(NBC)- "I like email my friends, I like instant message. I used to play video games with my brother," Barrett Malley said.
Like most teenagers, Barrett Malley did a lot of work up close near her eyes.
Recently her vision got worse, quickly.
"It'd be blurry from like looking at the screen," Malley said.
She tried glasses, then contacts ... especially for sports.
Barrett was diagnosed as near-sighted. And she's got lots of company.
Studies show a 66-percent increase in nearsightedness in the past 30 years.
Her optometrist, Dan Press, has a possible explanation why.
"The more time you spent doing things up close, that body may respond by limiting the amount of focusing you need to do up close. And when you're near sighted, you don't need to focus to see things up close, but things far away get blurry," Dr. Press said.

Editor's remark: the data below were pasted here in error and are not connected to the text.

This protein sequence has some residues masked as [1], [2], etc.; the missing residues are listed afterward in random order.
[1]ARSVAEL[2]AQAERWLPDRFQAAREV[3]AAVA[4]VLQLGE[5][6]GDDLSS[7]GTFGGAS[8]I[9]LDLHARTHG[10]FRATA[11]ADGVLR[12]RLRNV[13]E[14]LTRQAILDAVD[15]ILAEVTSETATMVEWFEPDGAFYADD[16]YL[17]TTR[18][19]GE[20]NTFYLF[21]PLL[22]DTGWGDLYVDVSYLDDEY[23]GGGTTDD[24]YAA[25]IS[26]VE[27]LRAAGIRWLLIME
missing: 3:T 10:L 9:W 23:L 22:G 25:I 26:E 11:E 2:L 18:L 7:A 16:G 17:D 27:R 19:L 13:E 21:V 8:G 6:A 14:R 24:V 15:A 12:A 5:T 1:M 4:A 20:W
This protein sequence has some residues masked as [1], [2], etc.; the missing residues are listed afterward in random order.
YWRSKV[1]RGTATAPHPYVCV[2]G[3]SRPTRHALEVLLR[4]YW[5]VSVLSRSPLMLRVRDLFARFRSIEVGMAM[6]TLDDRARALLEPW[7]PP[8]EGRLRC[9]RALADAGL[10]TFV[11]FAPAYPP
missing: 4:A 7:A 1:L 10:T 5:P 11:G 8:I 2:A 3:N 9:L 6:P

Barrett was prescribed something relatively new: Contact lenses worn only at night.
"While they're sleeping it's gently applying pressure to the front surface of the eye and then when they take it out, it maintains that new shape," Dr. Press said. "They can see clearly, usually up to 20/20."
Nearsightedness almost always gets worse over time in young people, even with glasses. These lenses are said to slow down that deterioration.
To protect your eyesight, there's the 20/20 rule.
"Every 20 minutes, you should look at something at least 20 feet away for 20 seconds," Dr. Press said.
"If I'm on my laptop or texting, I don't try to keep it close to my face. I try to put it here a little while and not be on it so much," Malley said.